If the door to the turbine engine room didn't stop the flooding, the door into the dynamo room should have. Now, the doors relied on gravity to close, so if the trim of the stern were too extreme they might not work correctly. But when the stern settled back, shortly after the breakup, they would have had an opportunity to close.

The moment the ship broke in two, the supply of steam to both the main and emergency dynamos was cut. The ship would have been instantly plunged into darkness. Yet I think that the men in the dynamo room were not in darkness. Boilerrooms 4 through 6 lost power early on, but the lights were rapidly restored. I bet they had backup lights, either oil or battery, already burning in the dynamo room in case power was lost again--they had to be able to work in the dynamo room, and do so quickly, in order to restore power should it be lost again!

There is very little doubt in my mind that some men were trapped in the stern, much as you describe. Could they have fled from the dynamo room into the shaft tunnel? Absolutely. I would have tried for the escape ladder in the dynamo room first, but that might only work if one were up near the electrical switch board. Down on the dynamo deck, the best bet might be to duck into the shaft tunnel and try for the escape ladder just abaft the bulkhead. In all likelihood, watertight doors kept the tunnel from flooding until the stern was completely under water.

The fiddley for the forward escape ladder and the aft tunnel vent would have kept the tunnels from trapping air and imploding. The aft section of the tunnel would have lost air through the tunnel vent at the aft end, but air could have been trapped in the after part of the fore half of the tunnel, assuming that the watertight door between was closed. Unless that was the door that Greaser Scott and his mate opened to "rescue" the greaser in the tunnel, I would expect that it was closed--there would be no reason to have opened it once it was closed from the bridge.

That leaves us with the possibility of men trapped in the forward half of the shaft tunnel as the stern went under. What happened then? Water would have flooded into the tunnel via the escape fiddley. Assuming that the forward end of the tunnel remained lower than the aft, air would be trapped there. As the stern sank deeper and deeper, any air trapped would be compressed. (Implosion would not be a problem as long as water could flow in to equalize the pressure.) At a depth of about 34 feet the pressure is twice that of the surface and the air would be compressed to half it's volume. Every 34 feet adds another atmosphere of pressure. Each time the pressure doubles, the volume of the trapped air is reduced by half. By 100 feet it's down to a quarter. At 1,000 feet the volume is about 1/30th of the original amount--probably not enough of a pocket for a man to get his head into. But well before that, other factors would come into play. At about 10 atmospheres, say 300 feet, the pressure causes the oxygen in ordinary air to reach toxic levels for most individuals. Symptoms proceed from convulsions of small muscles, like facial muscles, to the entire body, then rapidly on to coma. Some can last longer, the world record free dive is to a depth of about 500 feet and US Navy SEALS must be able to tolerate Oxygen at a level roughly equivalent to that depth. But as far as I know, by the time the air pressure reaches that of a depth of 1000 feet humans cannot survive. Long before Titanic reached the bottom, over 12,000 feet below the waves, all who remained trapped inside would be dead.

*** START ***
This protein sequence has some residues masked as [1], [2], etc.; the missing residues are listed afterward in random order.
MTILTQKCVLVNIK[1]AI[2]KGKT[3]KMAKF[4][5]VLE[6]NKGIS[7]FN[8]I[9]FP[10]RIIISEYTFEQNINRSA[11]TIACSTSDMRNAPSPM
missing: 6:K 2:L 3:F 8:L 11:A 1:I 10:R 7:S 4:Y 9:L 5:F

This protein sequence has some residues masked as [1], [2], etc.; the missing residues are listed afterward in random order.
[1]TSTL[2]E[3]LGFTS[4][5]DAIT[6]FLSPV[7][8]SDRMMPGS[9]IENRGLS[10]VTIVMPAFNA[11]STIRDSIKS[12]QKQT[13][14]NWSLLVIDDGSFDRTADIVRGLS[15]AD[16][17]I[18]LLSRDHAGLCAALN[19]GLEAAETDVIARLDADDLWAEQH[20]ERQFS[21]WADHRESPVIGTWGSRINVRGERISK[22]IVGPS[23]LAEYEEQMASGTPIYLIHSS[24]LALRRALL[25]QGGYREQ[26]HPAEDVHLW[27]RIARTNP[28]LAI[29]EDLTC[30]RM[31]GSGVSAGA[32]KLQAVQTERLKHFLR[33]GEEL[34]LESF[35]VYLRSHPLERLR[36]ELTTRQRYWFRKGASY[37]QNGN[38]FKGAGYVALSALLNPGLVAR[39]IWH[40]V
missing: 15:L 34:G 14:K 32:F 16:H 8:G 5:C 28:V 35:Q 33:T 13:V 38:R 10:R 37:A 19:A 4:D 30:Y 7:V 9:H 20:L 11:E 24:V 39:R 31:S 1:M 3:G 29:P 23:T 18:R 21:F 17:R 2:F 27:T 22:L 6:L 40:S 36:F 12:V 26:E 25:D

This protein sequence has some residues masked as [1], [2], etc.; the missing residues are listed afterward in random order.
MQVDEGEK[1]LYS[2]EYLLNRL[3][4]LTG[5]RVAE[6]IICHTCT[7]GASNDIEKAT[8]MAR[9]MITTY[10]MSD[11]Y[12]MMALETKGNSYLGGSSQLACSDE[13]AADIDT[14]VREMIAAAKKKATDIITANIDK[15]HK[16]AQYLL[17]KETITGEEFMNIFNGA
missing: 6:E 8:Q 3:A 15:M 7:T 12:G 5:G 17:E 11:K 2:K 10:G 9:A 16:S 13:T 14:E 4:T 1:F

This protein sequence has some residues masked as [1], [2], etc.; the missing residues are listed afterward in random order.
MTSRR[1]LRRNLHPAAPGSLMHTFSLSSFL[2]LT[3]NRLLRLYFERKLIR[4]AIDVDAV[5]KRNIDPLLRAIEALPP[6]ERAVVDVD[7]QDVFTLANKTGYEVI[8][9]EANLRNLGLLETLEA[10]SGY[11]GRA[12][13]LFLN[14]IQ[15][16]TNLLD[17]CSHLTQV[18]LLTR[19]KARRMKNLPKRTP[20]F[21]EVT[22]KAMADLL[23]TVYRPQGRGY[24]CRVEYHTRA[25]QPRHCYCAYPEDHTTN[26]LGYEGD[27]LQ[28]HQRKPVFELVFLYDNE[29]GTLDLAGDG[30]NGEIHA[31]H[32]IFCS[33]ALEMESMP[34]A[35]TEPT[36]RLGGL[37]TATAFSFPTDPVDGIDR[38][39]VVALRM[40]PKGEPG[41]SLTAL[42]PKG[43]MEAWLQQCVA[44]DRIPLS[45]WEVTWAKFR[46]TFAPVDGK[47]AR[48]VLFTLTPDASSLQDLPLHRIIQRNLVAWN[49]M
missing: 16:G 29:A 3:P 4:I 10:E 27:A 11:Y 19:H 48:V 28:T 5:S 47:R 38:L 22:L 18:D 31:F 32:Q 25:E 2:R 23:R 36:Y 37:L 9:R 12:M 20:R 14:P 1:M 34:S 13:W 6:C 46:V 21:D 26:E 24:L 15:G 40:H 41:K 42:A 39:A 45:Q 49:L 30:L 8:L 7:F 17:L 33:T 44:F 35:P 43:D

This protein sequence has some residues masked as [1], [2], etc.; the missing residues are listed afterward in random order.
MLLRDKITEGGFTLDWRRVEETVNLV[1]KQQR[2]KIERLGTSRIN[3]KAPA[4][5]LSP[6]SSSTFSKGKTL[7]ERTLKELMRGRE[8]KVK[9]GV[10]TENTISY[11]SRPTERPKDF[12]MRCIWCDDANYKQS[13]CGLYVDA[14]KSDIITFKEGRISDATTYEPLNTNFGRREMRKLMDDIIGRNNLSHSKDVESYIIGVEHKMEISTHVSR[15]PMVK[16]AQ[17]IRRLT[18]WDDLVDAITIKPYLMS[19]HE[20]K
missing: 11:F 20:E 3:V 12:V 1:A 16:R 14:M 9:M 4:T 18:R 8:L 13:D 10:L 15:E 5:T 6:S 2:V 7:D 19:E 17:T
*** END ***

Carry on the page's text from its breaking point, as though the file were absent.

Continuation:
Do not be tormented by the vision of men trapped on the bottom, slowly suffocating in an airtight compartment or crushed when the stern slammed into the bottom. Mercifully, death would have come more quickly than that. Even so, I have no doubt there was time for enough terror to fill a shelf-full of Stephen King Novels.